Sunday, July 17, 2016

Army Times Reports Army is Downsizing Public Affairs

I had a good laugh this morning reading an editorial by a career public affairs sergeant bemoaning the fact that the Army is downsizing Public Affairs.

When I spent a year in Public Affairs on my first enlistment in the late 70s, most PA soldiers wanted to be journalists.  We wanted to be writers, photographers, broadcasters and film makers.  We wanted to be journalists or artists.  Our heroes were the best journalists.  We saw ourselves as storytellers who were sharpening our skills in the Army to go out and use out skills in the big, wide world.

The current Public Affairs soldier, as I noted recently, hates the media as a rule.

This is partly a matter of who is in the career field.  During the draft era and immediately after, the military was a place to learn a skill before moving on to "real life."  Career soldiers were much more rare than the current force.  So the PA soldiers I knew on my first enlistment were in their early 20s.  And they planned to get out.

Everyone I know in Public Affairs on my current enlistment is a career soldier.  They never plan to be journalists.  They don't pretend to be journalists as we used to do, and they don't even pretend to like journalists.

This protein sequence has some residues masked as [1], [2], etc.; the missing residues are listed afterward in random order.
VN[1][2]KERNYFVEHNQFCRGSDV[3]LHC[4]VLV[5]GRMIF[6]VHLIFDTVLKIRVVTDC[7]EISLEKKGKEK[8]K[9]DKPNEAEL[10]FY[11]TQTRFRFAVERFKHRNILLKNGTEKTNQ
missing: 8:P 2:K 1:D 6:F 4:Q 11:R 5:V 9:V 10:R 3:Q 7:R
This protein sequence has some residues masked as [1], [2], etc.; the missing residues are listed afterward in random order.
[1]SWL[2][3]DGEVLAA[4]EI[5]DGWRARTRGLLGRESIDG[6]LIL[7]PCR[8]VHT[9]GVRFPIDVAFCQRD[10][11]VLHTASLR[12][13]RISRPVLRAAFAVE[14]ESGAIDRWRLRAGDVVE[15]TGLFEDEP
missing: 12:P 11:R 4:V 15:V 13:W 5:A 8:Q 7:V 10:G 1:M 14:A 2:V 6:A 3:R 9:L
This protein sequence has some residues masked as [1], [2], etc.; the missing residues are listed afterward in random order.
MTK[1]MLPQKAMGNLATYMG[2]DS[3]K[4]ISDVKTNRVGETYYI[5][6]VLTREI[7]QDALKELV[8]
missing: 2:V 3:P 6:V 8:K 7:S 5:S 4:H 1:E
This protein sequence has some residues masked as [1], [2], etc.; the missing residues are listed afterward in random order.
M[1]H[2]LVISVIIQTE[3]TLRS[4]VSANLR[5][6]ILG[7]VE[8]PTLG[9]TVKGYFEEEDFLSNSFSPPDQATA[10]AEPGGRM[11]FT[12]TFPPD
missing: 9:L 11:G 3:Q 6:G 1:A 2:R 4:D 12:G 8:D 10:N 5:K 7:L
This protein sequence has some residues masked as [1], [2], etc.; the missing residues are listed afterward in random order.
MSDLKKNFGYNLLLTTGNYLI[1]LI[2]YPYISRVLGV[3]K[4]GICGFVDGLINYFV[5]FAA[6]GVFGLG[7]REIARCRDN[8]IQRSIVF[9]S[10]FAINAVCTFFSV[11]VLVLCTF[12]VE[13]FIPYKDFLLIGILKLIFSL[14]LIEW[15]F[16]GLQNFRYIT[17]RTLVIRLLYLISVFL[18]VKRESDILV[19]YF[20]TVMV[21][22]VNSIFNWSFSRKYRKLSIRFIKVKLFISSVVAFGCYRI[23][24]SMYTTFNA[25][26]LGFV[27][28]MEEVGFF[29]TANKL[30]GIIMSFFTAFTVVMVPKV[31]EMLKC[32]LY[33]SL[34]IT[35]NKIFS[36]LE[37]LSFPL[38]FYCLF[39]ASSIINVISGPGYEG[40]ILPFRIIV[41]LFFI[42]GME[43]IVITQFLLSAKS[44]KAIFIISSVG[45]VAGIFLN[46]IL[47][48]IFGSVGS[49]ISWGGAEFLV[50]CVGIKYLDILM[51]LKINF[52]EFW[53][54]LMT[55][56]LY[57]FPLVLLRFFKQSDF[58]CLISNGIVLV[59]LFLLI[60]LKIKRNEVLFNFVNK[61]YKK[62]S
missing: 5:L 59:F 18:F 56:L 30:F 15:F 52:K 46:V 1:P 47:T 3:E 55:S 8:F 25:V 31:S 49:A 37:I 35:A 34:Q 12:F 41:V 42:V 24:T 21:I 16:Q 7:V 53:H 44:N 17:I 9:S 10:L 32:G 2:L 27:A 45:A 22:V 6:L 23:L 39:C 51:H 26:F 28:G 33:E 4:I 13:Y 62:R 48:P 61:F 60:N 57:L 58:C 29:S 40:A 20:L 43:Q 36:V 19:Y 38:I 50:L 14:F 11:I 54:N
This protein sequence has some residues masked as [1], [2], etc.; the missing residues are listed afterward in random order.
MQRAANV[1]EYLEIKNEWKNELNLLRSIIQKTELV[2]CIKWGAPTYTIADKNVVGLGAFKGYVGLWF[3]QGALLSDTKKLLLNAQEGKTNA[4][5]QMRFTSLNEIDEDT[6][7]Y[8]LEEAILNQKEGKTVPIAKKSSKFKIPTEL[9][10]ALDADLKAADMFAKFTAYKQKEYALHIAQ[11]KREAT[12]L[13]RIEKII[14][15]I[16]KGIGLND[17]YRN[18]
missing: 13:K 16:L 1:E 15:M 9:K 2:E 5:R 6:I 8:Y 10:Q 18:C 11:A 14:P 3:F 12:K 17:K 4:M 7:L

So now the Army is finding that Public Affairs can be downsized.  Of course it can.  It should have been done long ago.  It is the curse of public affairs in civilian life that if you really succeed, you lose the client.  When I worked at an agency, I got one of our clients on the cover of the biggest magazine in their industry.  We lost the client the next month.  I was stunned.  My boss was not.  He told me about the other times it happened.  In the mind of the client, once they were on the cover, they were set.  Why pay us?

The public trusts the military more than almost any other institution in America.  A civilian client with an eye on their budget would cut back public affairs.

My First Military Haircut, February 1, 1972

The night before my Basic Training haircut. When I arrived at Lackland Air Force Base on February 1, 1972, among the first order of bu...